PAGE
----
Tuition and fees at public universities in Georgia will remain stable in Fall 2023 despite budget concerns
ATLANTA (AP) — The cost of attending Georgia’s public universities and colleges will remain broadly flat through the 2023-2024 academic year, despite concerns that declining enrollment and a cut in state funding will put pressure on school budgets.
Regents voted Tuesday to raise tuition or fees at just four of the system’s 26 schools: Middle Georgia State University, Georgia College and State University, the University of West Georgia and Abraham Baldwin Agricultural College.
Regent Neal Pruitt Jr. of Atlanta said the system is “trying to strike a balance between affordability and quality of instruction” and is relying on lawmakers to recover $66 million cut from the education budget as part of a hospital licensing dispute.
The average Georgia school is charging in-state students $6,266 in tuition and required fees this year, which will increase to $6,290 next year. Costs range from $3,306 at Swainsboro-based East Georgia State College to $11,764 at Georgia Tech.
Regents also made changes to how they distribute $3.2 billion in state funds to the schools, but those changes were not immediately apparent. Officials do not immediately provide a copy of the breakdown of funding that regents voted on.
The University System of Georgia has a total annual budget of $9 billion, which includes state money, tuition and fees, and other income.
Pruitt called the total tuition and budget package a “temporary fix for the year,” and said schools should have the flexibility to work with the systems office to make the numbers work.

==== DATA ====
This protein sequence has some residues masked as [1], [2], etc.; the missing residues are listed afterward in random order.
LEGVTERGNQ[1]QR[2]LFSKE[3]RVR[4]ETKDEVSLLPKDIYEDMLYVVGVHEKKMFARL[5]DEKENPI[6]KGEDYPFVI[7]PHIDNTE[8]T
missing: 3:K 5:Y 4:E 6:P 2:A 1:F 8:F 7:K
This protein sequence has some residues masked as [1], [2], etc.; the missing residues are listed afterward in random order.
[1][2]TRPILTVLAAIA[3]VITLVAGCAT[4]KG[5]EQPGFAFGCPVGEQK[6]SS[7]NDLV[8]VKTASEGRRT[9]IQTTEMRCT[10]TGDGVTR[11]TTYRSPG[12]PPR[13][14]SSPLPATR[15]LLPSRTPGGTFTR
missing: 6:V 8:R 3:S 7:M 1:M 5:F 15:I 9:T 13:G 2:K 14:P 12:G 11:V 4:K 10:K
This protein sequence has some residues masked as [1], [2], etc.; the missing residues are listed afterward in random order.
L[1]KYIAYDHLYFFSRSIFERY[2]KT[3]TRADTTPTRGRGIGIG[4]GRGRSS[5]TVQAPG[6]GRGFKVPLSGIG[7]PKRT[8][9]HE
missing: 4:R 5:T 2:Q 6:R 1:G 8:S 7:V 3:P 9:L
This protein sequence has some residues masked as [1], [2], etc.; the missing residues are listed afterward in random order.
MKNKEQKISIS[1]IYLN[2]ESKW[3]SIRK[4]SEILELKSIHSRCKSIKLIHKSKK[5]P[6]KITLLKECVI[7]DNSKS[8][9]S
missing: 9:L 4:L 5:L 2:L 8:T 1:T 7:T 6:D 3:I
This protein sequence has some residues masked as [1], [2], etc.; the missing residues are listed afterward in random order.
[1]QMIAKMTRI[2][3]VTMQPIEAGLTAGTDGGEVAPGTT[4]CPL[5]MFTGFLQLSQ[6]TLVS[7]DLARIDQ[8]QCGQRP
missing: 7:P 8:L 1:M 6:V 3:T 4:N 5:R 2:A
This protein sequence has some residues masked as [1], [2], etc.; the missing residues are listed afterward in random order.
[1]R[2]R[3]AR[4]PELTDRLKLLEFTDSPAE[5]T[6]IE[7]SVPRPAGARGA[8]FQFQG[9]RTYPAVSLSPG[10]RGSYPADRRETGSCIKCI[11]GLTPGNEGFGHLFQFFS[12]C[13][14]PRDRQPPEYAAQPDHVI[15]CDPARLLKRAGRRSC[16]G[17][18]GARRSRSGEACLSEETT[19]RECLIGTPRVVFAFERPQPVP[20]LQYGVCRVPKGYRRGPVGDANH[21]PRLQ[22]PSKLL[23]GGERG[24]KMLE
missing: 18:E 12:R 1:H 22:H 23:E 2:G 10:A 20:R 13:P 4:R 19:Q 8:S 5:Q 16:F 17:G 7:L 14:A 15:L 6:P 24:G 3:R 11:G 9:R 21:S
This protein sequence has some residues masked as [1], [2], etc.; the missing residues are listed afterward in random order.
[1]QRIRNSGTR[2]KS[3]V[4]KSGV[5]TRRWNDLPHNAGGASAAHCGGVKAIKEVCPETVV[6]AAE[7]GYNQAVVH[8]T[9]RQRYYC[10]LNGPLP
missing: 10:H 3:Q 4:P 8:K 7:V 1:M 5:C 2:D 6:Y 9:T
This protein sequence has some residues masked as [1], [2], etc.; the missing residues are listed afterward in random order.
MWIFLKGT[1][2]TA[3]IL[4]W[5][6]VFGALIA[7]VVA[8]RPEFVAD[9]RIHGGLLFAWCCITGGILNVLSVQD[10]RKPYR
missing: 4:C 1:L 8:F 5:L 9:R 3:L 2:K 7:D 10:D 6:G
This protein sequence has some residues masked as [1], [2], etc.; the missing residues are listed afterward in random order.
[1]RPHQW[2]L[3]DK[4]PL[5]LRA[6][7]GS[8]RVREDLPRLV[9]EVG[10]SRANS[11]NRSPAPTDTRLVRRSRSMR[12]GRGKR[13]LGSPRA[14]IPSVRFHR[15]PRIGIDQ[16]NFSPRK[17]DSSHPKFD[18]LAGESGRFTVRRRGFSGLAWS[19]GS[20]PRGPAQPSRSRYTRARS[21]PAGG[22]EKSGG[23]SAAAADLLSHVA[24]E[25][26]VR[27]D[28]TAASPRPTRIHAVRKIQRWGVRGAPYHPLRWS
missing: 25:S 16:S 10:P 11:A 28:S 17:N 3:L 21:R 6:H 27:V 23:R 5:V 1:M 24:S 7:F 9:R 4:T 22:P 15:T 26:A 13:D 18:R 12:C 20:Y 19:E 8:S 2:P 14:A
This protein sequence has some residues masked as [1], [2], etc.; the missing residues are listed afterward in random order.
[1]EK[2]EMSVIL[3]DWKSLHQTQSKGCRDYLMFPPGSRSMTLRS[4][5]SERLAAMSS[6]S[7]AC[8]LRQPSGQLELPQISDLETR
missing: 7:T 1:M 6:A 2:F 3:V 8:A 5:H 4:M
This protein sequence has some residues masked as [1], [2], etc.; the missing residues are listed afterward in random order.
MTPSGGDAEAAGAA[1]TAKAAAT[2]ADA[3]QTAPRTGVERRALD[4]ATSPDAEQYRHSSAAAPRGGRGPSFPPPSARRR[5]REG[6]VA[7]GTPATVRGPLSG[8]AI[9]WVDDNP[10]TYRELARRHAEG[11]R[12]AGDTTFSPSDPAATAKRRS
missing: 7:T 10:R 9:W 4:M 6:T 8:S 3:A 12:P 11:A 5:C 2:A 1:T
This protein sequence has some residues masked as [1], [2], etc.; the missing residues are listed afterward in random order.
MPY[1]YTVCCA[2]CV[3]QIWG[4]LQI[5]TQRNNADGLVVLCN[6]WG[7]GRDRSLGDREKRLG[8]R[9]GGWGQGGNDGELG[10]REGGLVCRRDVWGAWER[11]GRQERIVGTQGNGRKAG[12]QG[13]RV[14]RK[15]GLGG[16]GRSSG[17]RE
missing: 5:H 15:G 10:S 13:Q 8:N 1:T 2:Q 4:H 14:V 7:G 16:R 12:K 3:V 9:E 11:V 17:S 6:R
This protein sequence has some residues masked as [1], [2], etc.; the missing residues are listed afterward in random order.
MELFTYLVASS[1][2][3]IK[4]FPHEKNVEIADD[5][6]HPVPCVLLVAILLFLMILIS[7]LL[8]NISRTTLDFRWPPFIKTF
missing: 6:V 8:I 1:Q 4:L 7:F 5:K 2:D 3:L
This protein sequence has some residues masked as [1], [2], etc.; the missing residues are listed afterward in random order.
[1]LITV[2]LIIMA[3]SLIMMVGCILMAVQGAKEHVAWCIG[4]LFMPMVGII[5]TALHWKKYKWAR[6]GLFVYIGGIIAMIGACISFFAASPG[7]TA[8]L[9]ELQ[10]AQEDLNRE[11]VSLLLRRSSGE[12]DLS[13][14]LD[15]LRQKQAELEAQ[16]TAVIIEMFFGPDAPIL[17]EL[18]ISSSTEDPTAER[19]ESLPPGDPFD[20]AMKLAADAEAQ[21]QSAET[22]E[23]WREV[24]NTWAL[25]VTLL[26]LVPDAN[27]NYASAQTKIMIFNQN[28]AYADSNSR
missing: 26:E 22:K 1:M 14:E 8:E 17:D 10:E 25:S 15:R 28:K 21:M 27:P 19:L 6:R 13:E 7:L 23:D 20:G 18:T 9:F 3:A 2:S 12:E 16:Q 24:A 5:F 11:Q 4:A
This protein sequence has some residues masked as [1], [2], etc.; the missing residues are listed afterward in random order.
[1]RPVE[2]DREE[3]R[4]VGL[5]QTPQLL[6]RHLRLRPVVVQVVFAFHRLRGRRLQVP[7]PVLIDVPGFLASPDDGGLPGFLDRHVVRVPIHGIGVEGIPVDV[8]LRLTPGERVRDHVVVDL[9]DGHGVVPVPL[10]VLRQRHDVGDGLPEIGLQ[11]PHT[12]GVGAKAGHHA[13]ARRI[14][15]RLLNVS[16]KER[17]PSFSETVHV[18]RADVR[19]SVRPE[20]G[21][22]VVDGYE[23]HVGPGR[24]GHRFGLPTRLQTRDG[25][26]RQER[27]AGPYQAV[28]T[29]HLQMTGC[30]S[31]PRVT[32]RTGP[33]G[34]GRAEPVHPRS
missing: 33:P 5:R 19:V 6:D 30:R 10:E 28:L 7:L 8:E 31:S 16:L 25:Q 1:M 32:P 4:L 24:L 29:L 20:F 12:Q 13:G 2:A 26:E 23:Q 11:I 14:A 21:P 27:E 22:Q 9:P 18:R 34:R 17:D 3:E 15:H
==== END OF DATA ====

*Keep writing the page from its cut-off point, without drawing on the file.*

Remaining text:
Last year, student costs fell system-wide by 7.6%, because regents abolished a reimbursement on top of tuition fees.
Regents have generally held tuition fees for four consecutive years, six of them in the past eight years. Georgia’s typical tuition and fees are lower than all but three states in the 16-state region governed by the Southern Regional Education Board.
Macon-based Middle Georgia State University is increasing tuition and fees from $4,762 next year to $5,332 this year as part of a three-year plan by the school to increase tuition. Georgia College and State University, the University of West Georgia and Abraham Baldwin Agricultural College are increasing mandatory fees by small amounts.
The cost of renting dorms or buying meal plans will increase by an average of 4% system-wide.
While many students in Georgia receive other types of financial aid, more than 40% now borrow to pay for college, with some students borrowing more than $6,000 on average.
Students receiving Georgia lottery-funded HOPE scholarships will get a boost next fall after lawmakers direct the Georgia Student Finance Commission to pay full tuition for recipients who graduate high school with a B average and that average in college retain. That was the original goal of the program, but the state has only paid 100% for Zell Miller Scholars who get higher grades and a minimum standardized test score. Others got 90% this year.
HOPE scholarships do not cover any fees.
Regents had postponed tuition fees in April, saying they needed more time to assess cuts.
State senators, pushing for the $66 million cut, said universities would have to cover the shortfall with some of their roughly $500 million in cash.
University System Chancellor Sonny Perdue said 82% of the available money is held at just six institutions and much has already been earmarked.
The cut was related to an effort by Lieutenant Governor Burt Jones to allow the construction of hospitals in rural counties, including his home in Butts County, without state permits. That push was countered by the Marietta-based Wellstar Health System, which owns a hospital in Butts County that would face competition.
Wellstar is also taking over Augusta University hospitals, and Jones attacked that deal and the university system in an attempt to pressure Wellstar.
Follow Jeff Amy on Twitter at http://twitter.com/jeffamy